Waiting for the harvest

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It was my third morning that week making coffee. Usually my sweet husband wakes up at 5:45 with me every morning and fries me a couple of eggs and makes sure the coffee is ready. But due to his knee surgery a few weeks ago, could hardly get out of bed, let alone make me coffee.

Pouring it into my tall, silver mug that accompanies me every morning to school, I felt weary. It is no fault of my poor husband’s, but pain limits one’s emotional capacity and for those first ten days of recovery, I felt like I didn’t have a husband. I felt the burden of our little family, our happiness, and our health entirely on my own shoulders.


Teaching fourth grade sometimes seems like a fruitless endeavor. I imagine that parenting feels like that, only more so. Day in and day out, we do math and spelling, literature and grammar, history and science. We recite poems, read the Bible, pray, and talk together. Almost every day, I remind them that reading is fun. Or that they ought to love their neighbor as themselves, and that is not gross and no, it does not mean love in the way that a man and a woman love each other. I help one of my students for the tenth time on their grammar and wonder when the concept of an adverb and a helping verb will finally sink in. They can’t stop talking, and I keep praying for patience. And sometimes I wonder: “will they ever get it?” Will my words someday plant a little seed in their heart and even grow and blossom?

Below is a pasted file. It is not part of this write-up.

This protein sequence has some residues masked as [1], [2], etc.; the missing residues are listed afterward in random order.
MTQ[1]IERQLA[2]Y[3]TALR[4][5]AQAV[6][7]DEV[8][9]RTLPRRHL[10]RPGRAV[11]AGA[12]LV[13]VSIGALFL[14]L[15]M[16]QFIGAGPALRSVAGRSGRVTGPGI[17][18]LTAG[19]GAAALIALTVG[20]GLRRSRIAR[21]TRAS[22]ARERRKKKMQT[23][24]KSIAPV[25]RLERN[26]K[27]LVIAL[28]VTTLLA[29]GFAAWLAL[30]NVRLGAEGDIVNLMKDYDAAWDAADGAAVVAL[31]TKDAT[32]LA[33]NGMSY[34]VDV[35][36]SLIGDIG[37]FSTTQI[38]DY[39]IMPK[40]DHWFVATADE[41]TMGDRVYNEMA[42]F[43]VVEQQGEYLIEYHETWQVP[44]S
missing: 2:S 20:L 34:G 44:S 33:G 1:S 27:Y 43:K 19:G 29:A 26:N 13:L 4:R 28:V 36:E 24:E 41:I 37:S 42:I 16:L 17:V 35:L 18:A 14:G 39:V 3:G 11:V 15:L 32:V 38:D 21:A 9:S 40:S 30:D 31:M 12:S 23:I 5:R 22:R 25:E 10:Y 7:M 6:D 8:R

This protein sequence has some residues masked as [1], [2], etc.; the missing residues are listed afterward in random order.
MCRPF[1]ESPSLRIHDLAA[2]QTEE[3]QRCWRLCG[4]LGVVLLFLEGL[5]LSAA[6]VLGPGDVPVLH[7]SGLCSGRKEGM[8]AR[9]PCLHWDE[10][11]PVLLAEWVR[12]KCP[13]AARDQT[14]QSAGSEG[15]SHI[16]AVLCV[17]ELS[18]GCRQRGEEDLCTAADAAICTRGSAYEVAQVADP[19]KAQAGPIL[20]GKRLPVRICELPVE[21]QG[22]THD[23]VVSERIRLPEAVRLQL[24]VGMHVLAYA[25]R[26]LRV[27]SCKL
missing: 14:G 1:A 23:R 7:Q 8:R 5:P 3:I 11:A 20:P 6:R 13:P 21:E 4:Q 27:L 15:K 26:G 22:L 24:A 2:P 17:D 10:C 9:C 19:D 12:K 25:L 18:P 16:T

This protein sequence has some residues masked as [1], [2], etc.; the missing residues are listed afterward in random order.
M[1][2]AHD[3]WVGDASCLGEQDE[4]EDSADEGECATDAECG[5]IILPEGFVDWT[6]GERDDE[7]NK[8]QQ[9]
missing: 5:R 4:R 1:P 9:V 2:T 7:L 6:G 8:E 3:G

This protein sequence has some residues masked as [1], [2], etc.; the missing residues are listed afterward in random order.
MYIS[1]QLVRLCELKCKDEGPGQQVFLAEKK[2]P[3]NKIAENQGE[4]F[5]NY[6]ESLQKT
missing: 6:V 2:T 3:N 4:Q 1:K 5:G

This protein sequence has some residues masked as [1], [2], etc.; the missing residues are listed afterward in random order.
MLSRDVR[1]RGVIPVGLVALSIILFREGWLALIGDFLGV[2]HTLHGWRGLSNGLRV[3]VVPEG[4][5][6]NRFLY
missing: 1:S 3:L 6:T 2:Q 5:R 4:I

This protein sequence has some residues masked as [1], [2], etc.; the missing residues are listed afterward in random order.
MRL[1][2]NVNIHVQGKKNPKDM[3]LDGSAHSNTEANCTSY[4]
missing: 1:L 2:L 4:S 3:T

The steam rose in my coffee cup and I prepared to head out the door to a new day in the classroom. Tired, lonely, even a bit discouraged.

But I would not leave without hope.

“And let us not grow weary of doing good, for in due season we will reap, if we do not give up.” (Galatians 6:9)

These words came to mind and brought with them an entirely new morning. This doesn’t say that we might someday reap a harvest. It doesn’t say that most of the seeds we plant will be uprooted by rodents and rot and die. It promises that in due season, we will reap. Cultivation takes a long time. Harvests do not grow overnight. But someday, as we do our little well and as we persist in doing good, a field is planted and the crops watered and nourished and their fruit will be sweet and life-giving.

This gives those everyday moments deeper meaning and new hope.

All areas of my life ask me to not give up. To do good and not tire. My marriage will someday reap fruit when we wake up and make coffee for the other without complaining. When we only eat one egg and leave the other one in the carton so that the sleeping spouse can have two eggs for breakfast later, the ground is being softened. My teaching will someday reap fruit, even if I never see it, because God’s Word will not go unheard. As I show patience and love over and over again to my precious students, little sprouts will soon appear. Harvests are being prepared. As I try to make friends and find a place and community in this big city, roots are growing deeper. If it means only giving love and not receiving it, I must not give up. Seeds are being planted.

But it is not just that my little good can plant harvests in other fields. These daily acts of sacrifice and goodness, of routine and ritual, are planting seeds in my own heart. As the fields are tilled by trials and tears, the crops slowly flourish. As the leaves are pruned and the roots nourished by the body and blood of Christ, the buds begin to grow.

This is a promise. As we press on in doing goodness for all the days of our life, we will reap a harvest.

So we do not give up.

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